Sunday, April 29, 2012

The First Step

In my opinion the first step in recovery from bulimia is making yourself see a counselor. It is not: admitting you have a problem, swearing to yourself that you’ll stop, or wanting to get better. Admitting you have a problem is very good, but it doesn’t get you anywhere. I knew I had a problem the first time I stuck my fingers down my throat. That wasn’t enough to make me stop. I was too ashamed of myself to tell anyone and even though I knew I had a problem I didn’t want to bring it to light. I thought I could handle it on my own.
Of course I was wrong, and I don’t think anyone has ever been right about that. Trying to control the urge to throw up and binge on your own doesn’t work because the disease is like an addiction. It might work for a while, but eventually there will be a relapse.
Wanting the illness to be gone is not enough on its own either. It doesn’t give you the tools to stop throwing up.
All these things added together might make you seek help, which is what I think catalyzes the recovery process. Telling someone you have a problem makes you feel less along, or at least it did for me. It also gave me the responsibility of throwing up. Before, I could engage in whatever behaviors I wanted and no one would judge me or think less of me. When I had to tell someone about what I was doing, I had much more incentive to stop myself from throwing up. Also, just having someone know made me want to prove to that person that I could get better. So I tried harder to stop myself from binging and throwing up.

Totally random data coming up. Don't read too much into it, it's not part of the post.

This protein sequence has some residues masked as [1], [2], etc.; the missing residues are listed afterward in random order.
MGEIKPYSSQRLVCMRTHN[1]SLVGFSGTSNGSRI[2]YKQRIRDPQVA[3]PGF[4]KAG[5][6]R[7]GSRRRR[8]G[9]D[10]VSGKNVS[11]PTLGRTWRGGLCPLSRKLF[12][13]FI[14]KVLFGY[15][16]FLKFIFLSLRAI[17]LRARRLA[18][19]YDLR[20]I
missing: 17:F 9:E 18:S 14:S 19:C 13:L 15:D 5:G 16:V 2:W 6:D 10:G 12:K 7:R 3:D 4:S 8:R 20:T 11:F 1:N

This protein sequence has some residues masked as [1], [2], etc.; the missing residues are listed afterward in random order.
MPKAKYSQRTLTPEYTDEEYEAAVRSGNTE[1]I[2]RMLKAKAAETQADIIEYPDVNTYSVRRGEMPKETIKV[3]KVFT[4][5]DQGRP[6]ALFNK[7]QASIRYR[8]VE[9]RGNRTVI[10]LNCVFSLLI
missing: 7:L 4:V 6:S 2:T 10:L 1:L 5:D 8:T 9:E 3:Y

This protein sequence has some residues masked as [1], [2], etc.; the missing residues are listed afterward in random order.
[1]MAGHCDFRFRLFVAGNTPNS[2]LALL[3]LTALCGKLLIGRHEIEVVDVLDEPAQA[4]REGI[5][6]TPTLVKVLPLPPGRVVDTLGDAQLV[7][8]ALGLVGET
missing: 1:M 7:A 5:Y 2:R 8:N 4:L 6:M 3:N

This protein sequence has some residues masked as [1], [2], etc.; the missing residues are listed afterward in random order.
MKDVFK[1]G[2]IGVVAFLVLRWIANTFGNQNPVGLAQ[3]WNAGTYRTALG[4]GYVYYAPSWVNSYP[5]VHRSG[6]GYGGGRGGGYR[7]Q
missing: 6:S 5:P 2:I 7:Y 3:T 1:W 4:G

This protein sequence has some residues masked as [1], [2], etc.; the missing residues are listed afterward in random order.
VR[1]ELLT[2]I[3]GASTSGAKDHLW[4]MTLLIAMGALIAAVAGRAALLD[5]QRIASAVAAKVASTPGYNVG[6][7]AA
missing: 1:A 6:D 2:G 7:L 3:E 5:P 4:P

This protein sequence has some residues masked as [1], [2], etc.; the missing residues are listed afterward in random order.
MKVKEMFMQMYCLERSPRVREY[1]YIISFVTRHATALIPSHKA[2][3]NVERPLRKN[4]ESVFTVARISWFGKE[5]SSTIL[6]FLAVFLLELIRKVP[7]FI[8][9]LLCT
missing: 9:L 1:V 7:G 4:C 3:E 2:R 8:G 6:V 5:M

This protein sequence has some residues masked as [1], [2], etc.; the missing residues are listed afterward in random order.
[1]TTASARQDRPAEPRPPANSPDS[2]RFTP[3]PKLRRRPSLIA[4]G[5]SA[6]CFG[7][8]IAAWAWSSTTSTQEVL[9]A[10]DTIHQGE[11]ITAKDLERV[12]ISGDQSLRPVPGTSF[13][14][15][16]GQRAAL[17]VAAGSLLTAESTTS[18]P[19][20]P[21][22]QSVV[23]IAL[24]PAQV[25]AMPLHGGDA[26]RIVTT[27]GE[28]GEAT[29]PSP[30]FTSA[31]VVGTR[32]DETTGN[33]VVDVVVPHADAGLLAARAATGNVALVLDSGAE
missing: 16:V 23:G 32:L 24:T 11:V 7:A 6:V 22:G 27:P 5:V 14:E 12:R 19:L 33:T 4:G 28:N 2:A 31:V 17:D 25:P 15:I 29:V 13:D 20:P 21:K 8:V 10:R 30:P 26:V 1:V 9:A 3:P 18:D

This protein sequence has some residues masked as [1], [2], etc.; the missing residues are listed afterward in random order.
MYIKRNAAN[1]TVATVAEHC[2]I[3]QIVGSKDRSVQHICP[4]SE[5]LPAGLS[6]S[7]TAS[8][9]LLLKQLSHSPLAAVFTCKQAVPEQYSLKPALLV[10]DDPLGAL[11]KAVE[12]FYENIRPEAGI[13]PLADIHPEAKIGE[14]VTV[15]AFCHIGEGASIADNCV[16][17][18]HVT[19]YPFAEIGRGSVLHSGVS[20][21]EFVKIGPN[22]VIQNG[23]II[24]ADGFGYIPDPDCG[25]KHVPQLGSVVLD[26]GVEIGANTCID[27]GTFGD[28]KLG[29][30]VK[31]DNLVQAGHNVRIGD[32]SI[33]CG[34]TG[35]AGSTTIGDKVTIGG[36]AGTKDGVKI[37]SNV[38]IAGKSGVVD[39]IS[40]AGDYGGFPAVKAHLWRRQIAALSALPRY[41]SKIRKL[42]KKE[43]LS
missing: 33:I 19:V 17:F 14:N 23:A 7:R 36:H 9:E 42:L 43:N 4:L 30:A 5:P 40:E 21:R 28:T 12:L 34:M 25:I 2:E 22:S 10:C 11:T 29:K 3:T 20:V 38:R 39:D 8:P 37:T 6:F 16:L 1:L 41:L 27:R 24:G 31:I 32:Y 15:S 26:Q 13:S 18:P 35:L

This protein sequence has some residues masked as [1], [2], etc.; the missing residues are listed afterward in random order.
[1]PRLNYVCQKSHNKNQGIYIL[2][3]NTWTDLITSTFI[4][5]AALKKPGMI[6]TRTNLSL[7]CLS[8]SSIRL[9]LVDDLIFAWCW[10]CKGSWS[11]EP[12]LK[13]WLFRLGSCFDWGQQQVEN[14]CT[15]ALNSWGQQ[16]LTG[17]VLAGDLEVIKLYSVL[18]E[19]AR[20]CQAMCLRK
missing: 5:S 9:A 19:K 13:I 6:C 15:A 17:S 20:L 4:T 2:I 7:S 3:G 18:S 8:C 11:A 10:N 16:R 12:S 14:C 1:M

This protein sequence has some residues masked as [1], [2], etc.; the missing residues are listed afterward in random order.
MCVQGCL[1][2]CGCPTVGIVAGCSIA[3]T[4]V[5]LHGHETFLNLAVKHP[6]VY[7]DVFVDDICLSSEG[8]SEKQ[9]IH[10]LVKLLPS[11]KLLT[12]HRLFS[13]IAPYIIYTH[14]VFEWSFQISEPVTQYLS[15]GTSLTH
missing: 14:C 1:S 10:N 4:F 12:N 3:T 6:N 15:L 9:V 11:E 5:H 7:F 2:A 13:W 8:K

The person I told about my problem was a counselor who I’d never met before in my life. None of my friends knew, my parents didn’t know, so in my regular life I wasn’t really being held accountable for my actions. However, even though I knew the counselor didn’t judge me, I still had more incentive to stop throwing up. If for no other reason than this, I urge anyone with this disease to seek help.
The best way to do this is probably to just force yourself to do it. When I called the counseling office, I was shaking and I almost hung up. But I reminded myself that I could always back out at a later date- which made me feel less anxious about continuing during that moment.
No one has to know you saw a counselor. No one has to know why you saw a counselor. No one has to know when you saw a counselor.
The secret can still be contained. No damage.
Just get help. 

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